No movie comes more highly recommended than La La Land, which won more Golden Globe Awards (seven) than any other movie in history and which is now poised to sweep the Oscars (fourteen nominations). Does La La Land, as its admirers assert, really evoke the Hollywood of old? Is it a classic musical that spurns the irony and cynicism of modern Hollywood?
What La La Land does it does magnificently. There are times when you are simply swept away by its magic. Like the best musicals of old, it effortlessly lifts the viewer into another realm. It contains scenes that are every bit as sublime as Judy Garland’s Dorothy singing “Over the Rainbow” in The Wizard of Oz, or Bogart’s Rick Blaine listening to “As Time Goes By” in Casablanca.
It is a stunning achievement. And yet there is something very wrong.
The movie is about the achievement of dreams. For Sebastian (Ryan Gosling), it is to be a successful jazz musician without compromising his art for the sake of popularity. For Mia (Emma Stone) it is to be an actress. 
But we, the viewers, know what the real dream is. In fact, we wait the whole movie long to see the culmination of their love for each other. This is where the story wants to go.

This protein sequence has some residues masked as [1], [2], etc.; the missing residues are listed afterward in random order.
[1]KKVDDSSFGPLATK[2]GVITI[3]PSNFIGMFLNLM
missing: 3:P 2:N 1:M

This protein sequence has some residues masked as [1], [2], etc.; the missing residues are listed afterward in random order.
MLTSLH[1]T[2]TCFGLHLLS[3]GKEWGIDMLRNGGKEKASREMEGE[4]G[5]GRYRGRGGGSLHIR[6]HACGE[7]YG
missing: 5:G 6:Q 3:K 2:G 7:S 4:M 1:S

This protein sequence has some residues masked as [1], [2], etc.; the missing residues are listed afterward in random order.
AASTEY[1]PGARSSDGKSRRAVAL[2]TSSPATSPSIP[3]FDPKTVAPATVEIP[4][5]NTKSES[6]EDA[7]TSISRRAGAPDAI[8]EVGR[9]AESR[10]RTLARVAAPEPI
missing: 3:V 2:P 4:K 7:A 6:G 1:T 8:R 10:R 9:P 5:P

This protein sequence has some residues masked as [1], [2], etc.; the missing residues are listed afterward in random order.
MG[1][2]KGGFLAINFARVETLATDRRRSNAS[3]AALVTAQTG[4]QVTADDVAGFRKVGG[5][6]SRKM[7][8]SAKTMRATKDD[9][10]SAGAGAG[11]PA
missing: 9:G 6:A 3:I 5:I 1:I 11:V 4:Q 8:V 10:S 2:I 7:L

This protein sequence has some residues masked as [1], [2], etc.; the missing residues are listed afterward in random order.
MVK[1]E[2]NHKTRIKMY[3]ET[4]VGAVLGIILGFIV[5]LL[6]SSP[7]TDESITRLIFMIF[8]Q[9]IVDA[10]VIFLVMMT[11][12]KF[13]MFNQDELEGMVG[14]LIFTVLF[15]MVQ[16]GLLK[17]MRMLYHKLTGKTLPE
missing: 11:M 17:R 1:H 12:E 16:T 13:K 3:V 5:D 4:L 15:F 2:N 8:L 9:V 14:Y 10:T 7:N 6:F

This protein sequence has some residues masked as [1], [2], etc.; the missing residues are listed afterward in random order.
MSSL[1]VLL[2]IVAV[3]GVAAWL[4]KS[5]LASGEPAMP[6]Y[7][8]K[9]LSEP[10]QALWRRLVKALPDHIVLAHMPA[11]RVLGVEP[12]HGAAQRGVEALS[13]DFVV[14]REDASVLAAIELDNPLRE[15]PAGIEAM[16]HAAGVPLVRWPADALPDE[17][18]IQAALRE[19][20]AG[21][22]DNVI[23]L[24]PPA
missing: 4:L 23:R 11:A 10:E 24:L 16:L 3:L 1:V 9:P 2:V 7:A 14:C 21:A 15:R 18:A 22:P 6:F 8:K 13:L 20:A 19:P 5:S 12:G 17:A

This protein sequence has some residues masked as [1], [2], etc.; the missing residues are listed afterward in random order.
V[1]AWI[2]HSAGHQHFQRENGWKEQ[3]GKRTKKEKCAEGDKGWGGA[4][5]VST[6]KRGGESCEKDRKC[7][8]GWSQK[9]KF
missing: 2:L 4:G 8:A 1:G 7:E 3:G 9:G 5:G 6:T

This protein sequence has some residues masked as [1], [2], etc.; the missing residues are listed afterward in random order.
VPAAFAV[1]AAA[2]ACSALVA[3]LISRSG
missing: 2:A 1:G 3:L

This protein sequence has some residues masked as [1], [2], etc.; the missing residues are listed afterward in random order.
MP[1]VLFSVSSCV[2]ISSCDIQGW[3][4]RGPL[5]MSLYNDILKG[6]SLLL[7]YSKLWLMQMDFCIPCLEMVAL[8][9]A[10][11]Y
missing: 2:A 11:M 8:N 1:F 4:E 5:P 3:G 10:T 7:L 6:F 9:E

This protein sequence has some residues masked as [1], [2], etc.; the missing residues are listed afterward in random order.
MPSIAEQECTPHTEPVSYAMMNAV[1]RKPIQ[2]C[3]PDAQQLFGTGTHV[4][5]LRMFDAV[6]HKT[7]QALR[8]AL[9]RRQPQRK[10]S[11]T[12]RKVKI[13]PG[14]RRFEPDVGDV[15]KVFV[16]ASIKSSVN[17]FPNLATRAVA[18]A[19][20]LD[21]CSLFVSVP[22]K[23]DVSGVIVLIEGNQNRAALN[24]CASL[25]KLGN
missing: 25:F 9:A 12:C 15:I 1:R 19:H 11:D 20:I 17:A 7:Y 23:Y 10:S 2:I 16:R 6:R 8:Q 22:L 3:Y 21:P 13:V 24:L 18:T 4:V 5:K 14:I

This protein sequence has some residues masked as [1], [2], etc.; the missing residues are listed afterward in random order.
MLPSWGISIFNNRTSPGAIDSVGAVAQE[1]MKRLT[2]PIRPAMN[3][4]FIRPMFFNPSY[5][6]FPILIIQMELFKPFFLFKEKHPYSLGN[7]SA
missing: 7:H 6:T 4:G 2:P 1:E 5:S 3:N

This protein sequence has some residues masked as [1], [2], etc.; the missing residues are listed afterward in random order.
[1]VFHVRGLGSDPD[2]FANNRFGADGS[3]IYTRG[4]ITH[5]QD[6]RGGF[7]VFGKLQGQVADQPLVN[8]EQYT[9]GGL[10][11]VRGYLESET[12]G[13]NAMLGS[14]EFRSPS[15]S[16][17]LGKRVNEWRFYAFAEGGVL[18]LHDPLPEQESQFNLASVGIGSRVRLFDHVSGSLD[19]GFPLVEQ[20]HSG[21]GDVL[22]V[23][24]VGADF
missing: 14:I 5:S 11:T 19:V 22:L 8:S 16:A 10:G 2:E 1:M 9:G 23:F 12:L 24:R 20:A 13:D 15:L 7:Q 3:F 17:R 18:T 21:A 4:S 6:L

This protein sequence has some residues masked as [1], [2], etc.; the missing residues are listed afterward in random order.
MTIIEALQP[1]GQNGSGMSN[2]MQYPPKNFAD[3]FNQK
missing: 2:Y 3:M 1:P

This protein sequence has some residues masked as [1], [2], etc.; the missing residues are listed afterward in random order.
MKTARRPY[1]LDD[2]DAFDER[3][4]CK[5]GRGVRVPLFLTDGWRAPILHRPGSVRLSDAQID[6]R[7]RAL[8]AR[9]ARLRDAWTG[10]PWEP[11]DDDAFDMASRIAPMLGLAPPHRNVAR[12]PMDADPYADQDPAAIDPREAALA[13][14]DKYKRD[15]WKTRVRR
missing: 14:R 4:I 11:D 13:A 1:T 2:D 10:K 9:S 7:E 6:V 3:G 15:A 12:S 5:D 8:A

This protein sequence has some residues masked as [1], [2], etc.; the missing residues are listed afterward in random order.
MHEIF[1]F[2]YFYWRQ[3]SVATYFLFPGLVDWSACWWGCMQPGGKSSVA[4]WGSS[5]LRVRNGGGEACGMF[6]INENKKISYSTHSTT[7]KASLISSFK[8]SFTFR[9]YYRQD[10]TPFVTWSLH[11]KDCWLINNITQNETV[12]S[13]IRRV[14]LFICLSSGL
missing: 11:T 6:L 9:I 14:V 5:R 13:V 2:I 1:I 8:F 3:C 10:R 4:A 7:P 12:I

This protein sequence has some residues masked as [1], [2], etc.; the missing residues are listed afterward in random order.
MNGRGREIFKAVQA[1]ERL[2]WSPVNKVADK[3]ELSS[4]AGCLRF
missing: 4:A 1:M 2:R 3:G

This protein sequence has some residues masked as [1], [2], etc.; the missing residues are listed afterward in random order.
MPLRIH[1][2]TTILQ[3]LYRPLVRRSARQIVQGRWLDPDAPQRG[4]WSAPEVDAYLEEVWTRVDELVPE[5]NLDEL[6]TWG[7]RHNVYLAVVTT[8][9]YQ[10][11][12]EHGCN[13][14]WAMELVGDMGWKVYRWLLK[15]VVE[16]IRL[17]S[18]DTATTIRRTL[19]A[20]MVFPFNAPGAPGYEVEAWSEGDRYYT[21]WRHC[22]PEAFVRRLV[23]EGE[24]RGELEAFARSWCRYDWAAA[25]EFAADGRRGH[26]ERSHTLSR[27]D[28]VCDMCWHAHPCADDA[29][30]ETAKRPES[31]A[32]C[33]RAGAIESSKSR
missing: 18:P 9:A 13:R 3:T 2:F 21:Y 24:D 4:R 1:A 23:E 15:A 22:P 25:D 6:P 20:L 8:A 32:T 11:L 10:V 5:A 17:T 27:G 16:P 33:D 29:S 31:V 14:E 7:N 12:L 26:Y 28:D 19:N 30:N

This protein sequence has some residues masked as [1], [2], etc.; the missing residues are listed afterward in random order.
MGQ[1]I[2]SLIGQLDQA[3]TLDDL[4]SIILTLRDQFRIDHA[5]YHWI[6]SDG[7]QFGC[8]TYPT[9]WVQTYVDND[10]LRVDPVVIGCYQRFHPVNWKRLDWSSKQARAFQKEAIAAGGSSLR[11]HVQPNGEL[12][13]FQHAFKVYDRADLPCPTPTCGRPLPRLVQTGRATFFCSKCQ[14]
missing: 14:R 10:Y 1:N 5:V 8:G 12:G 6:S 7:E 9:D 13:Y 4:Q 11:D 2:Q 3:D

But a fateful decision is made by the two characters (and ultimately, their author) when, in order to achieve their individual dreams, they are faced with the decision to give up the bigger dream, the real dream, and they end up succumbing to the temptation that kills all dreams in modern movies.
Just as the most magical thing is about to happen, it is stolen from them–and from us.
The ending of the movie will tear your heart out. Don’t let anyone tell you it is bittersweet. It is simply bitter. And it is more bitter in light of the possibility that is so brilliantly held out to the viewer. We are led to the gates of heaven, only to have them closed in our face. 
Where does modern Hollywood get the idea that a sad ending to a happy story is more profound than a happy ending to a happy story?
La La Land is not a bad movie: It is a great movie. And this is precisely what makes the ending so utterly disastrous. Corruptio optimi pessima: “The corruption of the best is the worst.”
What made classic Hollywood great was its unapologetic assumption that ideals were real and could be achieved. It evoked this truth without irony, and it didn’t buy into the lie that there was something cheap about a happy ending. Wittingly or unwittingly it acknowledged the great Christian belief that the world itself has a happy ending.
La La Land. See it and weep–not because of how it ends, but for how it could have ended.